As I said on my last update, now I’m studying Game Design Master’s at Full Sail and a lot of things are going on here, also last month I said I was going to work on a new platformer game, Midnight Journey.
But before getting into all game related stuff, a paragraph about school.
So at Full Sail, you have what is called a “Capstone Project” which involves you working somewhere in University for the last 8 months of the program, there are 5 capstones in total. 2 works just like a real studio, one focuses on bigger projects and one focuses on smaller and faster projects, one is a research lab for user experience and two are focused on Producer activities.
Before Capstone, you do what is called “shadowing”, where you are not officially working there but you go there and work there, the thing is that I’m shadowing 4 of the studios and almost all of my time is going to them!! I would show things here if it wasn’t NDA related, in fact, 1 doesn’t have an NDA and resulted in a cool portfolio piece for me, I’m going to talk about that.
Yes, I have to make games as homework.
Month 2 class is “Research on Team Dynamics” and, as the name implies, is about working in teams, so, what happens in a team dynamics class on game design masters? you get into a team and make games!
That’s when the first 3D platformer I’ve ever worked on was born.
My team consists of 2 designers, which are designing different levels and doing producer work, 1 3D artist and 2 programmers (I’m one of them!) – I programmed the player controller, it was interesting how much of the 2D Platformers knowledge translated to 3D, I could achieve something I’m happy with on my first try. There are lots to improve, but it is a 3D platformer that at least feels ok.
I will be working on that until the end of the month to get a better feel on the player controller and figure out the camera.
Make a Jump.
One of the capstones gave me a task in order to understand my problem-solving skills and see a little bit of my code. The task? “Make a Jump – Pick a game, and make a jump”.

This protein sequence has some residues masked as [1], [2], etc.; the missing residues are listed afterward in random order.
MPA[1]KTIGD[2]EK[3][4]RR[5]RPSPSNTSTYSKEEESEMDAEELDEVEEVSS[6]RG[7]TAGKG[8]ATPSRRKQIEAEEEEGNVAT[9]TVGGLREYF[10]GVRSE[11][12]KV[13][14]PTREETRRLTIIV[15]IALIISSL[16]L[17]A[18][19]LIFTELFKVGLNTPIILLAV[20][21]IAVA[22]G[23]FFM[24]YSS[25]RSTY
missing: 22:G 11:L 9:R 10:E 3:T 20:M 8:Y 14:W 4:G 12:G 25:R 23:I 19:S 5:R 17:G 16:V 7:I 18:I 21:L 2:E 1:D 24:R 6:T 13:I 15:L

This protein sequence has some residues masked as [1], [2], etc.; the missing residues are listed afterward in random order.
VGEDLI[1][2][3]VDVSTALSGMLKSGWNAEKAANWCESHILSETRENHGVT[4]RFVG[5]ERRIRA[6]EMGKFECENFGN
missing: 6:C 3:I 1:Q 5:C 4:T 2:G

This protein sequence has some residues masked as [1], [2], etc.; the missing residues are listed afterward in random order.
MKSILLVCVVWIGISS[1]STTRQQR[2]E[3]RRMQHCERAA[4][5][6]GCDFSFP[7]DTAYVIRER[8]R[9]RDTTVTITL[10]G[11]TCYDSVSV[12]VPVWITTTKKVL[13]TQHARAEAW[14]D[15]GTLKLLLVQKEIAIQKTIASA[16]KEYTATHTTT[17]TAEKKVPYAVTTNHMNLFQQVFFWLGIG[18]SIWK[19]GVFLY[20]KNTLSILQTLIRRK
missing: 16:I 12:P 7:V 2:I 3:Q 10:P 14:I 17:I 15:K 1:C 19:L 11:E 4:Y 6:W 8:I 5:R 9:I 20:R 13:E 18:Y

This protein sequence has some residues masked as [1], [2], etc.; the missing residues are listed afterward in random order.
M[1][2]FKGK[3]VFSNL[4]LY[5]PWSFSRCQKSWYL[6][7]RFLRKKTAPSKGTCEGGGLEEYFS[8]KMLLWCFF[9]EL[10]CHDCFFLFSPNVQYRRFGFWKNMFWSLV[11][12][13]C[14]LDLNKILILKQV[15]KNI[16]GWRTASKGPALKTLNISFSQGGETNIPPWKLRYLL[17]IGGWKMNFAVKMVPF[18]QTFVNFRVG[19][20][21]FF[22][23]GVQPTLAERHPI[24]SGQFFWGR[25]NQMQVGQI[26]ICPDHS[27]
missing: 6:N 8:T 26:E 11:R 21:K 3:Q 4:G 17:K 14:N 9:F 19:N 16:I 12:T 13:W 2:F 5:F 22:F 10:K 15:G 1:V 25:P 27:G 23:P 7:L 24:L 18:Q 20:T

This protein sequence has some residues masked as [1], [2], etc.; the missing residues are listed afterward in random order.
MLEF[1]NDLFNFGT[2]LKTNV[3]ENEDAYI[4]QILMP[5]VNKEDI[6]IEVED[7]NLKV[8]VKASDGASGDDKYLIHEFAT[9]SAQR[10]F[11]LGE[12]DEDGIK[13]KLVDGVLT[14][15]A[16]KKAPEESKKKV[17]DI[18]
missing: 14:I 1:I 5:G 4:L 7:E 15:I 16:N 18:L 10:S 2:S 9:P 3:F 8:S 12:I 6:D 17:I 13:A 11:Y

ME? MAKING A JUMP? I’VE MADE 4 2D PLATFORMERS BACK TO BACK, I WILL MAKE THE BEST JUMP THIS GUY WILL EVER SEE.
That’s what I thought on that day.
But seriously, there were still plenty of things for me to learn on the land of 2D platformers, this time I tried something new: describing the player jump in function of:
- height of the peak of the jump;
- distance on x-axis to the peak of the jump;
- character’s movement speed.
And oh boy, I think I’ve reached the perfect formula for programming 2D platformers. I’ve decided to pick Super Mario Bros 3 and try to get its feel.
The first thing I wanted to do right is the damping, how Mario takes its time to change directions and stop moving, after that, I decided I could use some beautiful 2D art.
At this point, the task of “making a jump” was pretty much complete, but I decided to play some more, I liked the feel and the code so much that maybe I could use it as a Gameplay Programming portfolio piece, maybe I can use the code in the future for a 48h game jam.
So the end result is this:
I’m really proud of this platforming code, to be honest, and it’s Open Source!
Oh yes, finally the game I’m really working on!
Last Update I’ve just said that:
- Midnight Journey is a platformer with exploration elements.
- Rooms that changes.
- Explore a tower collecting pieces of a story to know what happened there.
The first thing I wanted to do to get this game up and running was (a) basic platforming, which is already outdated since I’ve started this before the Super Mario Bros 3 reverse engineering, I will rewrite that, and (b) THAT camera transition (you know which one I’m talking about)
After that, the next step I wanted was to get the “Rooms that changes” part of the equation done, I did that based on my level generation for the Mobile Roguelike, which maps individual colors of an image into specific objects to instantiate. But I made a very welcome and important change, it doesn’t instantiate objects anymore, it has a tilemap to work on and it maps color to a tile and fills the tilemap according to the template. And also, I’ve incorporated rule tiles into it.
The last thing I’ve worked on this game was an aesthetic element, I want the player to have a cape, and I want its behavior to be interesting, it should follow the player and really act as a cloth, think something similar to Madeline’s hair in Celeste.
I wanted the cape to have the same effect, but it should be bigger and more visible, so I believe it would be something very interesting to have on this game. I started prototyping possible solutions and this is what I have.
Right now it is just some round sprites that follow the player with an offset and some frames of delay, but I want to use the glorious power of Trigonometry to add an interesting behavior to them and after that, I would make it look like a cape and not just a bunch of balls.
So that was it for this monthly update! Now I have a Windows PC and I can record gifs very easily, which is something I always liked to do. It’s way better than trying to describe things, so expect lots of gifs on every update from now on!
Hope you all have a good month!